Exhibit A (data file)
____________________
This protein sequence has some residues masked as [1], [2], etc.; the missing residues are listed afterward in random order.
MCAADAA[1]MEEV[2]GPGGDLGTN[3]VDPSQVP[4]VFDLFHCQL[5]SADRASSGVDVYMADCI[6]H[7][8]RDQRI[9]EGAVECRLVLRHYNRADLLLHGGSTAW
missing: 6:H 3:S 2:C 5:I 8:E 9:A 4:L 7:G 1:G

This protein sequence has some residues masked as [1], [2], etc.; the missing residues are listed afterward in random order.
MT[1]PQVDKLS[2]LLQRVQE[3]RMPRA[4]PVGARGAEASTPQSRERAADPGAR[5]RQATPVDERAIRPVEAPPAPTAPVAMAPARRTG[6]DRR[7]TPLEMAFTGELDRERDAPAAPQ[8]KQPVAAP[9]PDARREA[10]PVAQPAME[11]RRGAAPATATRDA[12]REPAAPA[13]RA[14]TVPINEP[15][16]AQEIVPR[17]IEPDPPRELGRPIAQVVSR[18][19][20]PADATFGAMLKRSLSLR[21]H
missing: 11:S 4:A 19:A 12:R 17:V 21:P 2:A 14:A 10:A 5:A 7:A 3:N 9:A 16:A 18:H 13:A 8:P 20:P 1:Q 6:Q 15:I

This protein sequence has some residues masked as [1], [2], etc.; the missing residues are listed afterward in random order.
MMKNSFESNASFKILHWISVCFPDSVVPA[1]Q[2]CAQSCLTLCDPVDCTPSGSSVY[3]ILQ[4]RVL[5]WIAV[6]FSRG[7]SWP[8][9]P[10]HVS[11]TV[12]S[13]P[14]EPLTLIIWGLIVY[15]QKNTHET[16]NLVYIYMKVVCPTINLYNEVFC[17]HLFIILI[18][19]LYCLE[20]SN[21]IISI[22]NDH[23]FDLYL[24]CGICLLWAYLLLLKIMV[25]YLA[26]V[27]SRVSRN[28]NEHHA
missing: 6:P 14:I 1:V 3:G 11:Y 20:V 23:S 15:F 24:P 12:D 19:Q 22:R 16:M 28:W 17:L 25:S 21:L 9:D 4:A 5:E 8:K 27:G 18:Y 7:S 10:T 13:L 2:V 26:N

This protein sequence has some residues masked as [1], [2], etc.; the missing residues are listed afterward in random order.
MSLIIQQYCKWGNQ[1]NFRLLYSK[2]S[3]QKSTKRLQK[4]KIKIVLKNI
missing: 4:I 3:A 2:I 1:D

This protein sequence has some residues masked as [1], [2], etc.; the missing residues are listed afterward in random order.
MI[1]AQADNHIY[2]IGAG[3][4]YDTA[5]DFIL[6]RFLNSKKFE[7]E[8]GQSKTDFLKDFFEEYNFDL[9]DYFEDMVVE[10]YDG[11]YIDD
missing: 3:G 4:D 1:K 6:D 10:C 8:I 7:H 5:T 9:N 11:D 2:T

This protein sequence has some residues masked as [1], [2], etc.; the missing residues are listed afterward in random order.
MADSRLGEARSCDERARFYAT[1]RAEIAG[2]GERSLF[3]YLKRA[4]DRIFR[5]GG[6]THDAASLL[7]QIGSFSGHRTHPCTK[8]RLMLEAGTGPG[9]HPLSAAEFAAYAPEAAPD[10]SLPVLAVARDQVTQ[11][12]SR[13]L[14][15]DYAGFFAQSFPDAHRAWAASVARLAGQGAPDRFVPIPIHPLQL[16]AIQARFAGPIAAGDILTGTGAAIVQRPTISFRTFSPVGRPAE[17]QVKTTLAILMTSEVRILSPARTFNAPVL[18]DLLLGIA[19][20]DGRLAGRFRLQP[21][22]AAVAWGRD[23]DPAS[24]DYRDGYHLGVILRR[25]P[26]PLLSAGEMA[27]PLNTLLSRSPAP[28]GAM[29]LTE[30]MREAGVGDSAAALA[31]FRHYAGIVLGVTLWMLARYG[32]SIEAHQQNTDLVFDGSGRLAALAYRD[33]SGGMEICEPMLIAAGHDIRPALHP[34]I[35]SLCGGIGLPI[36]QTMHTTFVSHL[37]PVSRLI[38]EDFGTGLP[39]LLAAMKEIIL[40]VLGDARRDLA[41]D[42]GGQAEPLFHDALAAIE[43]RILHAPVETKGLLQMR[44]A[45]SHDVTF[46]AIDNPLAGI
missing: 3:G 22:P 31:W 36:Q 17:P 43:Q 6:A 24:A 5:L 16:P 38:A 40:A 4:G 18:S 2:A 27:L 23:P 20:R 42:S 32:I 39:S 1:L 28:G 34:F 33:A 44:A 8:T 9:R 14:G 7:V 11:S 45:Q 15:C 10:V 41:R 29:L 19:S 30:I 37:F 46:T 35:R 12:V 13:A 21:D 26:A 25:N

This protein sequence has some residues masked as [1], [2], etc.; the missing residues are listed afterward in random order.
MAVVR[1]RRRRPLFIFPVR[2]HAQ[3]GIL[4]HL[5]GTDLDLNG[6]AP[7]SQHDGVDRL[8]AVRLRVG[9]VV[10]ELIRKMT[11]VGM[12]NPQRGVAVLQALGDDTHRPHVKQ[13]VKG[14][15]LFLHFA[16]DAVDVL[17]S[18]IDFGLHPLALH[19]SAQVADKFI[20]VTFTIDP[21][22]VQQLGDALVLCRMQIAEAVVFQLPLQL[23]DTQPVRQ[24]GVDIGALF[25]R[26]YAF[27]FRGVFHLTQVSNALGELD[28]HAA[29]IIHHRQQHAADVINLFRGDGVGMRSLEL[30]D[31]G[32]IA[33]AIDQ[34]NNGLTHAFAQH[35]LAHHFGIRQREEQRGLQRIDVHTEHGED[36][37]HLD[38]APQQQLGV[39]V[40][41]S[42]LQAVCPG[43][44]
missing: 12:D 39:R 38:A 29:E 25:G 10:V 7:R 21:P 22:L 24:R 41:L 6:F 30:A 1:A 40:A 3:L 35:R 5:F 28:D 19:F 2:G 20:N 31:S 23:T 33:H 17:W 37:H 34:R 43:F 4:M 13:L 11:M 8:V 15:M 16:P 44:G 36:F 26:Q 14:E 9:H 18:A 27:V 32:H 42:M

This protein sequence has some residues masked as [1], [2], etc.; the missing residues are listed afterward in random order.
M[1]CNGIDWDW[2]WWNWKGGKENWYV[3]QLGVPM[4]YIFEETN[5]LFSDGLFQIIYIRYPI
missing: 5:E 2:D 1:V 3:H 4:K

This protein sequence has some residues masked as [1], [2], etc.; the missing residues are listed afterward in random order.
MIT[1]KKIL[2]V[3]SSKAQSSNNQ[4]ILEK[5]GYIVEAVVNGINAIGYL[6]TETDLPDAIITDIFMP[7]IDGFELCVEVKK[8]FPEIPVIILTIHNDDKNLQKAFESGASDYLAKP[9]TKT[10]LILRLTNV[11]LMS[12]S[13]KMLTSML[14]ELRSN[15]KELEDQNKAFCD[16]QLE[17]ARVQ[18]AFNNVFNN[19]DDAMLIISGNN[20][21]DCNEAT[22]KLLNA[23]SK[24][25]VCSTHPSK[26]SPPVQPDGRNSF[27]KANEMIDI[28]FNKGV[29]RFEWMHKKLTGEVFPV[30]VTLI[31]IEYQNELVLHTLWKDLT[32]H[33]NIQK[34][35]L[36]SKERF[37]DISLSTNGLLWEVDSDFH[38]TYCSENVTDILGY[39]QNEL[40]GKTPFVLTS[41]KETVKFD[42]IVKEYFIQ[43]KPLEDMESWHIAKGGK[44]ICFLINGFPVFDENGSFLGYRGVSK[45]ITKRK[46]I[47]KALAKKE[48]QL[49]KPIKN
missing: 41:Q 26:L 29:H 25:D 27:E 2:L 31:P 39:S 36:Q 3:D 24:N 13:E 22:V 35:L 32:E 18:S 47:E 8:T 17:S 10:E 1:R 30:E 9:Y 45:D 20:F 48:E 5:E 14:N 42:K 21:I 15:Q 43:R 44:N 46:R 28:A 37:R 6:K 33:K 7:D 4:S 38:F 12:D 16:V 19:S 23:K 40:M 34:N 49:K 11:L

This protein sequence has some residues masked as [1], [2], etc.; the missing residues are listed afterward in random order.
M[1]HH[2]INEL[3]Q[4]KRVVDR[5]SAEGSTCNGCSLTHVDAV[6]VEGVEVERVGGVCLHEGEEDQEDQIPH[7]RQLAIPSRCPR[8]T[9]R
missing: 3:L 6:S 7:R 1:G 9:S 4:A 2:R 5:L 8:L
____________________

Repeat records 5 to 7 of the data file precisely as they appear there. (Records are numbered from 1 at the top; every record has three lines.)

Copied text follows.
This protein sequence has some residues masked as [1], [2], etc.; the missing residues are listed afterward in random order.
MI[1]AQADNHIY[2]IGAG[3][4]YDTA[5]DFIL[6]RFLNSKKFE[7]E[8]GQSKTDFLKDFFEEYNFDL[9]DYFEDMVVE[10]YDG[11]YIDD
missing: 3:G 4:D 1:K 6:D 10:C 8:I 7:H 5:T 9:N 11:D 2:T

This protein sequence has some residues masked as [1], [2], etc.; the missing residues are listed afterward in random order.
MADSRLGEARSCDERARFYAT[1]RAEIAG[2]GERSLF[3]YLKRA[4]DRIFR[5]GG[6]THDAASLL[7]QIGSFSGHRTHPCTK[8]RLMLEAGTGPG[9]HPLSAAEFAAYAPEAAPD[10]SLPVLAVARDQVTQ[11][12]SR[13]L[14][15]DYAGFFAQSFPDAHRAWAASVARLAGQGAPDRFVPIPIHPLQL[16]AIQARFAGPIAAGDILTGTGAAIVQRPTISFRTFSPVGRPAE[17]QVKTTLAILMTSEVRILSPARTFNAPVL[18]DLLLGIA[19][20]DGRLAGRFRLQP[21][22]AAVAWGRD[23]DPAS[24]DYRDGYHLGVILRR[25]P[26]PLLSAGEMA[27]PLNTLLSRSPAP[28]GAM[29]LTE[30]MREAGVGDSAAALA[31]FRHYAGIVLGVTLWMLARYG[32]SIEAHQQNTDLVFDGSGRLAALAYRD[33]SGGMEICEPMLIAAGHDIRPALHP[34]I[35]SLCGGIGLPI[36]QTMHTTFVSHL[37]PVSRLI[38]EDFGTGLP[39]LLAAMKEIIL[40]VLGDARRDLA[41]D[42]GGQAEPLFHDALAAIE[43]RILHAPVETKGLLQMR[44]A[45]SHDVTF[46]AIDNPLAGI
missing: 3:G 22:P 31:W 36:Q 17:P 43:Q 6:A 24:A 5:L 16:P 38:A 40:A 4:G 18:S 2:A 27:L 23:P 20:R 42:S 32:I 39:S 1:L 28:G 34:F 33:A 44:A 8:T 9:R 14:G 7:V 11:S 45:Q 15:C 10:V 41:R 29:L 19:S 30:I 37:F 46:T 35:R 12:V 13:A 21:D 26:A 25:N

This protein sequence has some residues masked as [1], [2], etc.; the missing residues are listed afterward in random order.
MAVVR[1]RRRRPLFIFPVR[2]HAQ[3]GIL[4]HL[5]GTDLDLNG[6]AP[7]SQHDGVDRL[8]AVRLRVG[9]VV[10]ELIRKMT[11]VGM[12]NPQRGVAVLQALGDDTHRPHVKQ[13]VKG[14][15]LFLHFA[16]DAVDVL[17]S[18]IDFGLHPLALH[19]SAQVADKFI[20]VTFTIDP[21][22]VQQLGDALVLCRMQIAEAVVFQLPLQL[23]DTQPVRQ[24]GVDIGALF[25]R[26]YAF[27]FRGVFHLTQVSNALGELD[28]HAA[29]IIHHRQQHAADVINLFRGDGVGMRSLEL[30]D[31]G[32]IA[33]AIDQ[34]NNGLTHAFAQH[35]LAHHFGIRQREEQRGLQRIDVHTEHGED[36][37]HLD[38]APQQQLGV[39]V[40][41]S[42]LQAVCPG[43][44]
missing: 12:D 39:R 38:A 29:E 25:G 10:V 7:R 21:P 22:L 24:R 41:L 6:F 30:A 1:A 40:A 3:L 35:R 5:F 28:D 19:F 2:G 20:N 31:S 23:T 33:H 17:W 37:H 34:R 43:F 4:M 13:L 11:M 8:V 15:M 16:P 44:G 36:F 26:Q 14:E 9:H 18:A 27:V 32:H 42:M